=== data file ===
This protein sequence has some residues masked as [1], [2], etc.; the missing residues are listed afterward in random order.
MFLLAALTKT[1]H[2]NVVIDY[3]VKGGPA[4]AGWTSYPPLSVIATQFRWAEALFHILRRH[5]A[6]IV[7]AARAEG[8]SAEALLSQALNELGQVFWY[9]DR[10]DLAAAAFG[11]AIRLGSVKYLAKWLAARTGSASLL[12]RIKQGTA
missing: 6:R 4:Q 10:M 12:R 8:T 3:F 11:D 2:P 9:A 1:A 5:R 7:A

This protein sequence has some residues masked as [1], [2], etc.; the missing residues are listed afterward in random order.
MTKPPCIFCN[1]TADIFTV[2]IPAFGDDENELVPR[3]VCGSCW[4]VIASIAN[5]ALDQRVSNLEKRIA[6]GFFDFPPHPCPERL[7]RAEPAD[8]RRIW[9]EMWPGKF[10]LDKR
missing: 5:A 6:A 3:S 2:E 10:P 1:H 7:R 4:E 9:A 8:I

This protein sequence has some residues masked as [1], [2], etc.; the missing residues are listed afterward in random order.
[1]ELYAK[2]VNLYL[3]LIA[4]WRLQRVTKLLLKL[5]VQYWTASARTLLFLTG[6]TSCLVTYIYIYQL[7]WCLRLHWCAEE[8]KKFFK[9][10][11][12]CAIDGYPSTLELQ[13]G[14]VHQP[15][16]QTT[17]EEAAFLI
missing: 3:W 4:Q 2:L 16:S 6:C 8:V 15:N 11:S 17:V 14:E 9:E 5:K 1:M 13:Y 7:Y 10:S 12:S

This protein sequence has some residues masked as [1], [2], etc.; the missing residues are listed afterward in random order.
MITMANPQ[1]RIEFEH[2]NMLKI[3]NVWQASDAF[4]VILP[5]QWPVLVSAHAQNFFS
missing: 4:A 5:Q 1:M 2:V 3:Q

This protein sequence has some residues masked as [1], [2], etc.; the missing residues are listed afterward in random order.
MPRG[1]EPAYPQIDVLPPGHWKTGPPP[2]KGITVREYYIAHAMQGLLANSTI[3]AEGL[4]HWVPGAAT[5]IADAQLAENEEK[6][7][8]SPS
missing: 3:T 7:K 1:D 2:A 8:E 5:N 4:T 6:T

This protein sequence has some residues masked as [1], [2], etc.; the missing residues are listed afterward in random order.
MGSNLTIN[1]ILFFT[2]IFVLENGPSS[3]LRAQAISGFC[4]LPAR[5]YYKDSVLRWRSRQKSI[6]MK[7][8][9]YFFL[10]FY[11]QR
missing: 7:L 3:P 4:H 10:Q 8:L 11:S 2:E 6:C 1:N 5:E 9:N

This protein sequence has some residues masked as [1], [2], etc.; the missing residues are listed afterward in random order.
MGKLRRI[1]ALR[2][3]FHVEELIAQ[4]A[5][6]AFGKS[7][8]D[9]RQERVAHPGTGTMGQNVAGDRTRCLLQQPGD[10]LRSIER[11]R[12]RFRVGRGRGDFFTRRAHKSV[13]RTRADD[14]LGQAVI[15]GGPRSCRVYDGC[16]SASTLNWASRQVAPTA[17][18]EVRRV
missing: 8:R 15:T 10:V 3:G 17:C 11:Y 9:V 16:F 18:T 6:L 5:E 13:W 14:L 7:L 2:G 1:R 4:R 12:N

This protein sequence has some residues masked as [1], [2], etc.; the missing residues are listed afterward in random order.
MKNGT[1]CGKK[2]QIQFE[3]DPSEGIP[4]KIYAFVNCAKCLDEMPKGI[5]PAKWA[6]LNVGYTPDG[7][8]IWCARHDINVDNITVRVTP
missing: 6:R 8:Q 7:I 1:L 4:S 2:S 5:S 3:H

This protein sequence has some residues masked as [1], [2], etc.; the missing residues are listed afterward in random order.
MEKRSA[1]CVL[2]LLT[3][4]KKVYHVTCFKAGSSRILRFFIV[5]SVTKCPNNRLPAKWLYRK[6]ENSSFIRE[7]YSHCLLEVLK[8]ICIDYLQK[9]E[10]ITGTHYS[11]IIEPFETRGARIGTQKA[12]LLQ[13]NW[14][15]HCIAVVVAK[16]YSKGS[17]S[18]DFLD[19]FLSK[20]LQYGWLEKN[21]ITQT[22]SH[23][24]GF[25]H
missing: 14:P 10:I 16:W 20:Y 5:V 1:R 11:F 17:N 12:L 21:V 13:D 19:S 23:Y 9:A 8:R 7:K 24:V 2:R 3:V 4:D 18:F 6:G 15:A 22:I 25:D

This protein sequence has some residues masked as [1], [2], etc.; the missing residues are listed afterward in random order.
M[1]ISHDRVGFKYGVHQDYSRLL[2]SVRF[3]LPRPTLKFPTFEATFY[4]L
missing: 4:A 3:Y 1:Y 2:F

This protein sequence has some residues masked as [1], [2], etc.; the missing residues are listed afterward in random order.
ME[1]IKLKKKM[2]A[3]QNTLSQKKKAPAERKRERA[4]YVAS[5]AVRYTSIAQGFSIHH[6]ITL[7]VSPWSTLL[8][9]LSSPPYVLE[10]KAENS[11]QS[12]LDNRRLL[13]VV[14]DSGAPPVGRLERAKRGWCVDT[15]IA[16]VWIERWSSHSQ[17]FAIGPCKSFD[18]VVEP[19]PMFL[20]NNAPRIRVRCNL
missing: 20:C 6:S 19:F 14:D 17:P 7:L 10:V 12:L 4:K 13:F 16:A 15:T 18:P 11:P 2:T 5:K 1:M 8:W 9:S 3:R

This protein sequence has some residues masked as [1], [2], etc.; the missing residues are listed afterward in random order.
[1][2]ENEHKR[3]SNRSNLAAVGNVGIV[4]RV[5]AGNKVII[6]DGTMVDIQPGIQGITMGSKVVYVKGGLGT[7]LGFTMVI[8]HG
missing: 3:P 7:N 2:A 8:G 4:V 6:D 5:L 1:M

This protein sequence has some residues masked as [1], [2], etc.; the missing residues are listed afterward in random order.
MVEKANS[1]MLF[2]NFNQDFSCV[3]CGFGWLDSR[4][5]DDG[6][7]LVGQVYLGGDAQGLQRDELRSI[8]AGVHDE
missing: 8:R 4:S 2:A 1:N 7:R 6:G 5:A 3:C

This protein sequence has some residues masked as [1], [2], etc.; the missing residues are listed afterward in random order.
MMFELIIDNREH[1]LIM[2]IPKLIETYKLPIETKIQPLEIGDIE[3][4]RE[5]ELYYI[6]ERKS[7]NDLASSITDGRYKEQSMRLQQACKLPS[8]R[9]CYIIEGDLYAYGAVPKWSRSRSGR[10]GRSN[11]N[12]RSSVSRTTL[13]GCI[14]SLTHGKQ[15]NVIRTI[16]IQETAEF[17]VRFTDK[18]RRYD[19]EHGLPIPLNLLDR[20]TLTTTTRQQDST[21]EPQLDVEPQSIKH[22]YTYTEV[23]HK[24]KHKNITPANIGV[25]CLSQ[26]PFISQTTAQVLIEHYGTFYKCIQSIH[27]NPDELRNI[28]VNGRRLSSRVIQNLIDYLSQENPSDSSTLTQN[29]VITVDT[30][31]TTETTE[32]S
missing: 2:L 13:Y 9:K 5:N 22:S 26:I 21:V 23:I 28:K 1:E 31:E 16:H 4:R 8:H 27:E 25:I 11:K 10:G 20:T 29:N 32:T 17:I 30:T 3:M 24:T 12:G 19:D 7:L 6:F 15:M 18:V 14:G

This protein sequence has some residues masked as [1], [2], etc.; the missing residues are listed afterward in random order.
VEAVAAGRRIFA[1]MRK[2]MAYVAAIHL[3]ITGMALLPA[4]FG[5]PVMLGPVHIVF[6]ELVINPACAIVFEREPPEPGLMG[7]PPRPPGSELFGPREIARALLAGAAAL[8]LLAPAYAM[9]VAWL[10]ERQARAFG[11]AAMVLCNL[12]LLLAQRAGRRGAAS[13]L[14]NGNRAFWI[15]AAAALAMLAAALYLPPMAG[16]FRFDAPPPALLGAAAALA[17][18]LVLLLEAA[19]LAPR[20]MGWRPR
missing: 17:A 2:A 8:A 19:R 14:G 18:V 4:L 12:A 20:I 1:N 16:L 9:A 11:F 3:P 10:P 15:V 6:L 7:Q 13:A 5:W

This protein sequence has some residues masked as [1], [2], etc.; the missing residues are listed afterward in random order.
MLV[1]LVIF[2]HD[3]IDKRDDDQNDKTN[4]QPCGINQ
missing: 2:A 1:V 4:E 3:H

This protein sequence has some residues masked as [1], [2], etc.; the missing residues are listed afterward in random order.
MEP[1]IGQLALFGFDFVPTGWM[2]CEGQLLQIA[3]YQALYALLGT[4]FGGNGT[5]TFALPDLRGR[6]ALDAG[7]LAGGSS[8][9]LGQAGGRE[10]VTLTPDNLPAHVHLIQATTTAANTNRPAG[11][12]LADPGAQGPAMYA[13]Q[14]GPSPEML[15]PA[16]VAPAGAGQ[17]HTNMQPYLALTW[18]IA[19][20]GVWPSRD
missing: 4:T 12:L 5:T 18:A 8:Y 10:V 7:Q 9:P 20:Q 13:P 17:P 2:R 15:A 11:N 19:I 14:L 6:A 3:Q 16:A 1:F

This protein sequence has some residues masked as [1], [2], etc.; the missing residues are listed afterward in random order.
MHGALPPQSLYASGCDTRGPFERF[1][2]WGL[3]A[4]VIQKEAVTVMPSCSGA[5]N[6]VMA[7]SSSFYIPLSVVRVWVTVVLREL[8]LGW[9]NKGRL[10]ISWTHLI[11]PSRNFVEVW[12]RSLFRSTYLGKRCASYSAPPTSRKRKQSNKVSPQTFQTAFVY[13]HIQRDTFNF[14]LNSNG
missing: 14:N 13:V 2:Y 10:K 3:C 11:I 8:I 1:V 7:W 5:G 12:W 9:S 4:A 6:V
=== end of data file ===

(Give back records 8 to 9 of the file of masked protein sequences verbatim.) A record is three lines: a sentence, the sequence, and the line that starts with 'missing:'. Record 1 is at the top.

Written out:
This protein sequence has some residues masked as [1], [2], etc.; the missing residues are listed afterward in random order.
MKNGT[1]CGKK[2]QIQFE[3]DPSEGIP[4]KIYAFVNCAKCLDEMPKGI[5]PAKWA[6]LNVGYTPDG[7][8]IWCARHDINVDNITVRVTP
missing: 6:R 8:Q 7:I 1:L 4:S 2:S 5:S 3:H

This protein sequence has some residues masked as [1], [2], etc.; the missing residues are listed afterward in random order.
MEKRSA[1]CVL[2]LLT[3][4]KKVYHVTCFKAGSSRILRFFIV[5]SVTKCPNNRLPAKWLYRK[6]ENSSFIRE[7]YSHCLLEVLK[8]ICIDYLQK[9]E[10]ITGTHYS[11]IIEPFETRGARIGTQKA[12]LLQ[13]NW[14][15]HCIAVVVAK[16]YSKGS[17]S[18]DFLD[19]FLSK[20]LQYGWLEKN[21]ITQT[22]SH[23][24]GF[25]H
missing: 14:P 10:I 16:W 20:Y 5:V 1:R 11:F 17:N 12:L 21:V 13:D 19:S 23:Y 9:A 8:R 7:K 24:V 2:R 3:V 4:D 18:F 6:G 15:A 22:I 25:D